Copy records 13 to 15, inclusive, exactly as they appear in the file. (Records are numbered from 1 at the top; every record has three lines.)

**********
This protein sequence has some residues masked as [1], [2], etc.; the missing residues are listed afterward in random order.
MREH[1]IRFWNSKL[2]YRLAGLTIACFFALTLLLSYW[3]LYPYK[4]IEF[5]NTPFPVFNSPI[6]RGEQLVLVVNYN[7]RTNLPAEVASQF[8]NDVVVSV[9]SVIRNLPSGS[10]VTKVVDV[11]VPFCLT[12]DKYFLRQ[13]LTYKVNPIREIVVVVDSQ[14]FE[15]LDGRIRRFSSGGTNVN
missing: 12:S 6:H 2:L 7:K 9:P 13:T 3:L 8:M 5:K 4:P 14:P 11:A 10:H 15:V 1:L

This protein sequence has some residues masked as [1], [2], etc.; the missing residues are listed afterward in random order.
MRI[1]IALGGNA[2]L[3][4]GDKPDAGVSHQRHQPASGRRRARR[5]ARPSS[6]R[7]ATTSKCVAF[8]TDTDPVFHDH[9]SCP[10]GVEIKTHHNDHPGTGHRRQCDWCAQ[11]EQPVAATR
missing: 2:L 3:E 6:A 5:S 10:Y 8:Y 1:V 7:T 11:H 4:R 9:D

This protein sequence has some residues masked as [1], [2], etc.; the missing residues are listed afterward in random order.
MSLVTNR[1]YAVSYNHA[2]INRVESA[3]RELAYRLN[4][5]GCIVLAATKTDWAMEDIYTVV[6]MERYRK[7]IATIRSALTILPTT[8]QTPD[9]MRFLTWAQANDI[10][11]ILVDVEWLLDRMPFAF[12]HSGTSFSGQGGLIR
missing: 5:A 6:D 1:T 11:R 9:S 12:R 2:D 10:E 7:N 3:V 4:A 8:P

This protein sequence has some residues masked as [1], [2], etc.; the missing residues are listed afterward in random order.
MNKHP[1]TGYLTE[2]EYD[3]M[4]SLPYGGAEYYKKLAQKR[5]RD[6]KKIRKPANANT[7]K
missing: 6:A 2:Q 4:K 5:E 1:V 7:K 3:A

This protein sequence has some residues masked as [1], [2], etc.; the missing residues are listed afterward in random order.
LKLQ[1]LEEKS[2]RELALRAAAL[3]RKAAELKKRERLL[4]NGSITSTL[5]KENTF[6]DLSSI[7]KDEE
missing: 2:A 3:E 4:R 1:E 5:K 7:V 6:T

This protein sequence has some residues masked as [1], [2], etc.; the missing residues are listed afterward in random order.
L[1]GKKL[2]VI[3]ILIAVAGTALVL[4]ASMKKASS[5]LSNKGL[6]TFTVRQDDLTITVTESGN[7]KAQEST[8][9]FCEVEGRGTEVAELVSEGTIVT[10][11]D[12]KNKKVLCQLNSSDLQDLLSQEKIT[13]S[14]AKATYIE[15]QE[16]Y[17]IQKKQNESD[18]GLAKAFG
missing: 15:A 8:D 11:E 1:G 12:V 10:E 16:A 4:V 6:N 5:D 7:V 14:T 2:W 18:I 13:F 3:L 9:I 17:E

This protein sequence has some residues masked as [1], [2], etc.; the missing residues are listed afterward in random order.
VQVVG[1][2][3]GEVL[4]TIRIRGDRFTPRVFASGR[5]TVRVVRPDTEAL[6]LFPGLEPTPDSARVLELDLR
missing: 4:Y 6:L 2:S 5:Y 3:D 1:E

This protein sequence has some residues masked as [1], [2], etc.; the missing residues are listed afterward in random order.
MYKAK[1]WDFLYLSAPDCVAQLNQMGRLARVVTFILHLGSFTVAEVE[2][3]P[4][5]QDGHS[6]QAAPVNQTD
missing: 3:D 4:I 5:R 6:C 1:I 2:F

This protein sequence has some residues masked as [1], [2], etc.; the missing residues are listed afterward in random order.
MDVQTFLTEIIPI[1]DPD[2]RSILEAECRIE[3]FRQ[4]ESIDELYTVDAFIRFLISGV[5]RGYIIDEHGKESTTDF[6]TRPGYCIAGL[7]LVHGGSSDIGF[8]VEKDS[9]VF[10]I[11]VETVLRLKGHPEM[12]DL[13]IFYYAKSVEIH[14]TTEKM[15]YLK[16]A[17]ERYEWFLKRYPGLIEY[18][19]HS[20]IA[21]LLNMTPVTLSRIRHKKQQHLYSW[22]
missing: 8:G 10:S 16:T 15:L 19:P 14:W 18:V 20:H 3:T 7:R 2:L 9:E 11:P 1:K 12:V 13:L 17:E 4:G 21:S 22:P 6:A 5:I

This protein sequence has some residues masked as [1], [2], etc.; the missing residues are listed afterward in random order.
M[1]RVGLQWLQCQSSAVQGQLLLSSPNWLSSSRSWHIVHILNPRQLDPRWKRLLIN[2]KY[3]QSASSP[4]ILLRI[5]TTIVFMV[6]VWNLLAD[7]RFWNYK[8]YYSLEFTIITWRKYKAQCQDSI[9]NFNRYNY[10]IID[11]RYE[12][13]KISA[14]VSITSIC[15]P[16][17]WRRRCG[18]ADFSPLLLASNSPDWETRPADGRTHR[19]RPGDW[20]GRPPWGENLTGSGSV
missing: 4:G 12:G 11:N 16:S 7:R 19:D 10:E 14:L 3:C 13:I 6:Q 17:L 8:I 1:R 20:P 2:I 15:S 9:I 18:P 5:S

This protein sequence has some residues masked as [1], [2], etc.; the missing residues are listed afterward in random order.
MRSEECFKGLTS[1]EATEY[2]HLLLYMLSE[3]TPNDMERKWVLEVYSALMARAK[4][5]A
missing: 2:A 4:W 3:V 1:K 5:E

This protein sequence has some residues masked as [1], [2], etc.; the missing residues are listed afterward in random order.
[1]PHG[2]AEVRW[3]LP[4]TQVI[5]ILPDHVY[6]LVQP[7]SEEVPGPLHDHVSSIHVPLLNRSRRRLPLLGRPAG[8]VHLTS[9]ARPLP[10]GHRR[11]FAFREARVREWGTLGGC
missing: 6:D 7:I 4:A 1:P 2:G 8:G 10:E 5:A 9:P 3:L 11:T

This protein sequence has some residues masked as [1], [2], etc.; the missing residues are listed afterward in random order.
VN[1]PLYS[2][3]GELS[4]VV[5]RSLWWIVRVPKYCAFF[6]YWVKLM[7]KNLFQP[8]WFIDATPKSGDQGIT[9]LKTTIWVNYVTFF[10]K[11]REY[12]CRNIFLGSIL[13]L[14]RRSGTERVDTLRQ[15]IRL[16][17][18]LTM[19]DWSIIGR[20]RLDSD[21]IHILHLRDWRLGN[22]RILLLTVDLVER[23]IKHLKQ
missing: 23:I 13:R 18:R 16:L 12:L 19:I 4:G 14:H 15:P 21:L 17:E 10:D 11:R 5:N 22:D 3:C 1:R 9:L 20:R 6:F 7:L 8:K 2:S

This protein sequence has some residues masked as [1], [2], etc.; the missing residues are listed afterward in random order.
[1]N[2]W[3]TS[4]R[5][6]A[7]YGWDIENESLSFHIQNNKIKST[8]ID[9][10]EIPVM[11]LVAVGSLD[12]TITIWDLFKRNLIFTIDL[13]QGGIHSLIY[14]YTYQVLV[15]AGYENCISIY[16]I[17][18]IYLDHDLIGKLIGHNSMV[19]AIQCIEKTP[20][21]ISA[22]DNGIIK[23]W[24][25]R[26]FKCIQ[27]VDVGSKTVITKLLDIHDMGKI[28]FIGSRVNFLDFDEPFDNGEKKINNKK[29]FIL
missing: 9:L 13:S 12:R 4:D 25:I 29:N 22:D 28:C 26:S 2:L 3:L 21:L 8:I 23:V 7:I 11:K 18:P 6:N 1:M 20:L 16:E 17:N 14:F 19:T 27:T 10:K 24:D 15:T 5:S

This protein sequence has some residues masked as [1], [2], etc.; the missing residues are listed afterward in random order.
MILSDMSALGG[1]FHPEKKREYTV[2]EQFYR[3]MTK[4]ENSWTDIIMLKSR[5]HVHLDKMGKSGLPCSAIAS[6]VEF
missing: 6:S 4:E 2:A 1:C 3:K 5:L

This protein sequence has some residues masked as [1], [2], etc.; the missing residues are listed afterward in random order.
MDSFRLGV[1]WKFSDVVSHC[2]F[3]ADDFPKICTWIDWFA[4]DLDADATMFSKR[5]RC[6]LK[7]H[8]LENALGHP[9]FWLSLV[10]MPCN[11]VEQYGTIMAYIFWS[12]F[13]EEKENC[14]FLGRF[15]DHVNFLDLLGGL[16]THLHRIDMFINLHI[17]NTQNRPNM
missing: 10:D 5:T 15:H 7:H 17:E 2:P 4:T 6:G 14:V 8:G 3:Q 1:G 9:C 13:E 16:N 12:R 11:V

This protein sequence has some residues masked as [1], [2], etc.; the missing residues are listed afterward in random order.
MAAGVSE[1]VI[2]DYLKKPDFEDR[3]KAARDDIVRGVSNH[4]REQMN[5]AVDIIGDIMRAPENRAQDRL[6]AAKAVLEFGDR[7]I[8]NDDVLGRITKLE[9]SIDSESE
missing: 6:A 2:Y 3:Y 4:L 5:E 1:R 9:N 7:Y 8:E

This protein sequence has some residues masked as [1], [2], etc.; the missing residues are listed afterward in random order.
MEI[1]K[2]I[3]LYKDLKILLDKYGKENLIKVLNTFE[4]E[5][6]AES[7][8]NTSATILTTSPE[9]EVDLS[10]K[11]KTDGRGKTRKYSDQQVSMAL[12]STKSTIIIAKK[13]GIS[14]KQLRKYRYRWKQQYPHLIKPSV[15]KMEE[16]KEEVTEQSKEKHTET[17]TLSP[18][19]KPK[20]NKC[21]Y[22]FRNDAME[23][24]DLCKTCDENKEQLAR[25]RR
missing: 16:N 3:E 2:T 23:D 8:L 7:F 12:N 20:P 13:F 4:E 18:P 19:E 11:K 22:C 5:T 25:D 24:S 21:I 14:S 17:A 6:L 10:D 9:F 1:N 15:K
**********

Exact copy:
This protein sequence has some residues masked as [1], [2], etc.; the missing residues are listed afterward in random order.
VN[1]PLYS[2][3]GELS[4]VV[5]RSLWWIVRVPKYCAFF[6]YWVKLM[7]KNLFQP[8]WFIDATPKSGDQGIT[9]LKTTIWVNYVTFF[10]K[11]REY[12]CRNIFLGSIL[13]L[14]RRSGTERVDTLRQ[15]IRL[16][17][18]LTM[19]DWSIIGR[20]RLDSD[21]IHILHLRDWRLGN[22]RILLLTVDLVER[23]IKHLKQ
missing: 23:I 13:R 18:R 16:L 12:L 19:I 4:G 14:H 15:P 21:L 17:E 10:D 11:R 5:N 22:D 3:C 1:R 9:L 20:R 6:F 7:L 8:K 2:S

This protein sequence has some residues masked as [1], [2], etc.; the missing residues are listed afterward in random order.
[1]N[2]W[3]TS[4]R[5][6]A[7]YGWDIENESLSFHIQNNKIKST[8]ID[9][10]EIPVM[11]LVAVGSLD[12]TITIWDLFKRNLIFTIDL[13]QGGIHSLIY[14]YTYQVLV[15]AGYENCISIY[16]I[17][18]IYLDHDLIGKLIGHNSMV[19]AIQCIEKTP[20][21]ISA[22]DNGIIK[23]W[24][25]R[26]FKCIQ[27]VDVGSKTVITKLLDIHDMGKI[28]FIGSRVNFLDFDEPFDNGEKKINNKK[29]FIL
missing: 9:L 13:S 12:R 4:D 25:I 29:N 22:D 28:C 26:S 2:L 3:L 21:L 8:I 23:V 7:I 11:K 18:P 6:N 1:M 20:L 16:E 17:N 14:F 19:T 27:T 10:K 24:D 15:T 5:S

This protein sequence has some residues masked as [1], [2], etc.; the missing residues are listed afterward in random order.
MILSDMSALGG[1]FHPEKKREYTV[2]EQFYR[3]MTK[4]ENSWTDIIMLKSR[5]HVHLDKMGKSGLPCSAIAS[6]VEF
missing: 6:S 4:E 2:A 1:C 3:K 5:L